With 15.1 billion personal records exposed, 2019 holds the record for the largest amount of personal information breached history. For those not yet familiar with the term, a data breach occurs when confidential and sensitive data is viewed or stolen by unauthorized individuals.
To help educate consumers on the importance of protecting their personal information, we have looked back at the security landscape and listed the most impactful data breaches of 2019.
Collection #1 – 773 million records
In January 2019, a massive database containing 773 million emails and 22 million passwords was leaked on a cloud storage website called Mega. The information was gathered from thousands of other data breaches that dated back to 2008.
Facebook – 1.4 billion records
In March 2019, Facebook admitted that thousands of employees had access to 600 million user records that were insecurely stored in plain text file.
One month later, the social media giant counted a new addition to its history of data scandals: Two batches of records housed on an unprotected public storage server exposed the personal information of over 540 million Facebook users. The data included comments, likes, reactions and account names.
The company ‘shone’ once again in December when a third database containing personal information of 267 million was exposed. Names, phone numbers and Facebook IDs where among the sensitive information up for grabs.
Verifications.io – 763 million records
Two security researchers discovered an unsecured database of Verifications.io online. The company ensured that third-party email marketing campaigns were being sent to verified accounts. The database included dates of birth, email addresses, employers, genders, geographic locations, IPs, job titles, names, phone numbers and physical addresses.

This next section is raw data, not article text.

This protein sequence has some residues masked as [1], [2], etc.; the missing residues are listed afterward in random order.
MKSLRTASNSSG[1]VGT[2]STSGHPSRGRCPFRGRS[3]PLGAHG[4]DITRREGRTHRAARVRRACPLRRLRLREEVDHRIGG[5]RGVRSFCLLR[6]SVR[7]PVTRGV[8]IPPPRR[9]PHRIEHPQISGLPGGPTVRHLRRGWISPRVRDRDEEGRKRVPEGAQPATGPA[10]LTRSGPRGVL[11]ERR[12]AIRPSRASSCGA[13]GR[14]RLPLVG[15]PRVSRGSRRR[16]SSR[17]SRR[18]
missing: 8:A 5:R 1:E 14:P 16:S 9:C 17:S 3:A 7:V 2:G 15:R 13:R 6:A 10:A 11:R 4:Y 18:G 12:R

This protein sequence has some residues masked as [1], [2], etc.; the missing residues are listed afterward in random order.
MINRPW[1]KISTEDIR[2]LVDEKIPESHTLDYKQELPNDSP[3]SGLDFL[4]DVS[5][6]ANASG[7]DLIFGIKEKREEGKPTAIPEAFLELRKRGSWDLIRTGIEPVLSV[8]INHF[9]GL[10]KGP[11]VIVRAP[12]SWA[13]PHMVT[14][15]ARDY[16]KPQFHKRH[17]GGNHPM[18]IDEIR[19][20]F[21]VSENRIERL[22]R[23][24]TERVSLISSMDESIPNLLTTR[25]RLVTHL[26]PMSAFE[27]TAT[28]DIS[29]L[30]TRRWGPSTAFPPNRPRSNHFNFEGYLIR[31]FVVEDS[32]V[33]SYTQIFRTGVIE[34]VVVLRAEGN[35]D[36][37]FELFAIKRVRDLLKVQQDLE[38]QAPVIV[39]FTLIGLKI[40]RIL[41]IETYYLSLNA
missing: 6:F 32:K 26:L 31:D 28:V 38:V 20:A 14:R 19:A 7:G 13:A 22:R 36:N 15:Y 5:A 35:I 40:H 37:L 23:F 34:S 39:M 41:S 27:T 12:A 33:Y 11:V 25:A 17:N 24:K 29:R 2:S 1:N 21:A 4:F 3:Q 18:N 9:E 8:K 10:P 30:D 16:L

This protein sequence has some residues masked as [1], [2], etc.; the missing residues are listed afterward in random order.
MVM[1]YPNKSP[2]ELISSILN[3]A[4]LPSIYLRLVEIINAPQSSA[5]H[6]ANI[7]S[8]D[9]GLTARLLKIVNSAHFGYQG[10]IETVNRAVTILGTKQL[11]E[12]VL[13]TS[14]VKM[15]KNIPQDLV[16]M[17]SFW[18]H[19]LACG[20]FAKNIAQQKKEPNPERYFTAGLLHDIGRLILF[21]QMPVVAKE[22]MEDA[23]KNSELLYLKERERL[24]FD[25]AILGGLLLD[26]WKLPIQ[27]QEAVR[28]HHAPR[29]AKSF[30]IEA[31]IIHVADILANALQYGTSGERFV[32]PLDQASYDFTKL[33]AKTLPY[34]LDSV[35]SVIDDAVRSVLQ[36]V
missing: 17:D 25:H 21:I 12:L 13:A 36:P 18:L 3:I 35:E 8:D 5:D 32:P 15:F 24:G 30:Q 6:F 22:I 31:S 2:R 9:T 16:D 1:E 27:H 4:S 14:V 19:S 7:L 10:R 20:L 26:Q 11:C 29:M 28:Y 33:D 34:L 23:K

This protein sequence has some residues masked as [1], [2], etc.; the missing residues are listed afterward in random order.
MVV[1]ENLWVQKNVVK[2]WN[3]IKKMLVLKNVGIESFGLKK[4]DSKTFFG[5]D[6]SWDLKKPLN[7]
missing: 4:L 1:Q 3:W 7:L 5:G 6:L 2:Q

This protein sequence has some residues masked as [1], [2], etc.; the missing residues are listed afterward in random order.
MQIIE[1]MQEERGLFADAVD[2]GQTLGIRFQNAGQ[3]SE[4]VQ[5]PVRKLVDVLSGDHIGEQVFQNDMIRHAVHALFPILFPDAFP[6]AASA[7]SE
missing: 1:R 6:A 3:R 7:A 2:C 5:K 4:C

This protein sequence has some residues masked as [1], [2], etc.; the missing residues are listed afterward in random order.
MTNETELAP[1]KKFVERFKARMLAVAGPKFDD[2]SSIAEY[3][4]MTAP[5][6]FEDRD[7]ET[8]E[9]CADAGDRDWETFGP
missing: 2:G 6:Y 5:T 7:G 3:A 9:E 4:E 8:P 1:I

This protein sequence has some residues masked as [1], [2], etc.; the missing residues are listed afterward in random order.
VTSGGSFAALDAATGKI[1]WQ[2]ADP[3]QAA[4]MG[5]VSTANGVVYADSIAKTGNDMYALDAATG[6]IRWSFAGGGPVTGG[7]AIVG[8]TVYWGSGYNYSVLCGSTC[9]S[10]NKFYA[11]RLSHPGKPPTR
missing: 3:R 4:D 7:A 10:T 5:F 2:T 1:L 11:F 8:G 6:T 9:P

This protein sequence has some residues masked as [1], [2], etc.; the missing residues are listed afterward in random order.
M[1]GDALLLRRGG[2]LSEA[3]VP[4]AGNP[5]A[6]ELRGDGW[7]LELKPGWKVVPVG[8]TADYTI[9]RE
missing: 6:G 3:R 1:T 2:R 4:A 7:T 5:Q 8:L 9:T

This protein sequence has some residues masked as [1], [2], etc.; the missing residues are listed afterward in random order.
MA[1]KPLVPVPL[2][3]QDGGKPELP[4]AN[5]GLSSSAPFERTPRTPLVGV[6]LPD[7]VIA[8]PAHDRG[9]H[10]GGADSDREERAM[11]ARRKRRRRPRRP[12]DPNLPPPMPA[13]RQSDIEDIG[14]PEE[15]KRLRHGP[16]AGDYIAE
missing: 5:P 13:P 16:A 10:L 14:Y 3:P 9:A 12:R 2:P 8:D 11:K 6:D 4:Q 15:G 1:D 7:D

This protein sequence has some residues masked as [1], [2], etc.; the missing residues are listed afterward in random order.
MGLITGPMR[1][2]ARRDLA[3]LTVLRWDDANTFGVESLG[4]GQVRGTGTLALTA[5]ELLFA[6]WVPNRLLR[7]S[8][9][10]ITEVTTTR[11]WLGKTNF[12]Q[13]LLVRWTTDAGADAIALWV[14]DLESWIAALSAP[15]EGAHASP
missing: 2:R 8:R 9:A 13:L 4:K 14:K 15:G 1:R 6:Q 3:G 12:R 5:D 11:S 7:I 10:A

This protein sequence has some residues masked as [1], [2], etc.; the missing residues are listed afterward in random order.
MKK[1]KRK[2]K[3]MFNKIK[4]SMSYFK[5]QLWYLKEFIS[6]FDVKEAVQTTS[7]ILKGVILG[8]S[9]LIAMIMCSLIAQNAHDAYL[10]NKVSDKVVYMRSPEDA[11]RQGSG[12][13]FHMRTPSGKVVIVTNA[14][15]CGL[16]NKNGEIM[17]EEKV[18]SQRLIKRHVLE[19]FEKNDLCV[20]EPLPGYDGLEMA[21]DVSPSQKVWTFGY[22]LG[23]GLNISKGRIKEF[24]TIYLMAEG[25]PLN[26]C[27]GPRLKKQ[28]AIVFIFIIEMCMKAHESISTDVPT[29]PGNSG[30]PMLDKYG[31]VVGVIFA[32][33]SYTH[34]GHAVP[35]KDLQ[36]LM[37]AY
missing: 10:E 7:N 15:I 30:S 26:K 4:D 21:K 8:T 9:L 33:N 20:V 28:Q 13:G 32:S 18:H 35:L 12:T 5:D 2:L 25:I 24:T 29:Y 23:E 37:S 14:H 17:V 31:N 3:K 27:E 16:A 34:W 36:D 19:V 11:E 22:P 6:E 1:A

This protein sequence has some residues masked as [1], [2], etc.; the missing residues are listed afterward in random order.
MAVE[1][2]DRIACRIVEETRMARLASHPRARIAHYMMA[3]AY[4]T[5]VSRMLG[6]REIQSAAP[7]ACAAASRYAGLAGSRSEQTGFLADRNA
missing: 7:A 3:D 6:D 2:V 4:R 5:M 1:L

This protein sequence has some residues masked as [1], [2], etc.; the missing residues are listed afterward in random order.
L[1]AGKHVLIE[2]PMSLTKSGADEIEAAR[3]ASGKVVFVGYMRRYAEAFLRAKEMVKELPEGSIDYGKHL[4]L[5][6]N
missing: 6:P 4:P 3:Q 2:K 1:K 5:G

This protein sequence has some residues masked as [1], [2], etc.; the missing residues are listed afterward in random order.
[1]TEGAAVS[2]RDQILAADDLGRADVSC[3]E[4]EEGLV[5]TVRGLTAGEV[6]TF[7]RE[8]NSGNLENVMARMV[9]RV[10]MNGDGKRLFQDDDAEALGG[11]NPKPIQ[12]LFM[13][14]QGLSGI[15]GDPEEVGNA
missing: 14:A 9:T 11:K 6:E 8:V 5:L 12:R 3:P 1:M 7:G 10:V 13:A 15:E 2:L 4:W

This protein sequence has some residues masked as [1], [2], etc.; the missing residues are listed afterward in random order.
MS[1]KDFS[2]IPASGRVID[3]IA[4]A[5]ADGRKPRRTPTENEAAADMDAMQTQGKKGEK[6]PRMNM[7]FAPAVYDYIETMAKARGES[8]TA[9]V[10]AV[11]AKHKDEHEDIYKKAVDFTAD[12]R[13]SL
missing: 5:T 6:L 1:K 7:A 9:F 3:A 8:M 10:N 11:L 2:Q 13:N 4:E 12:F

First American – 885 million records
Due to its faulty webpage, 885 million highly sensitive records of First American Financial Corp’s customers were leaked. Bank account numbers, tax records, Social Security numbers and driver’s license images were available for anyone.
Capital One – 100 million records
Capital One is the third-largest credit card issuer in the US. In July 2019, a software engineer breached a server holding customer information for Capital One and obtained the personal data of over 100 million people, including Social Security numbers, bank account numbers and credit card applications dating back to early as 2005.
ElasticSearch server– 1.2 billion records
Security researchers discovered an unprotected server containing more than 1 billion personal records. By the end of November 2019, the information was sourced to two data-enrichment companies, and exposed email addresses, social media profiles, phone numbers and job titles.
Before the dawn of the Internet, thieves relied on more ‘primitive’ methods for gaining your personal information, such as dumpster diving and stealing your mail. However, with the new digital toolbox that blossomed alongside the expansion of the Internet, cyber criminals are having a field day, constantly updating their methods, with tremendous success in their schemes.
The Internet is no longer just a place where you can connect with others. It’s part of who we are and linked to all walks of life. The volume of data housed online has been growing exponentially. While we create most of the data, studies show more than 80% of the data is actually stored by companies that rely on this digital information to thrive.
Our data can be stored locally on a machine, on an enterprise database or on a cloud server. Gaining access to restricted networks and files has become a simple game of cat and mouse for some criminals, and sooner or later even the most complex systems can be breached.
While some companies manage to survive a data breach, having sufficient capital or insurance that covers hefty fines and lawsuits, others collapse and go out of business, leaving hundreds of millions of consumers in distress.
A data breach marks the beginning of a series of events and troubles for both customers and businesses. The after-effects of a data breach can be seriously damaging. For example, companies are likely to suffer financial and reputational effects, while customers can fall victim to identity-theft related crimes, impersonation and fraud. On top of the financial distress, recovering from a data breach can be time-consuming and stressful for both parties.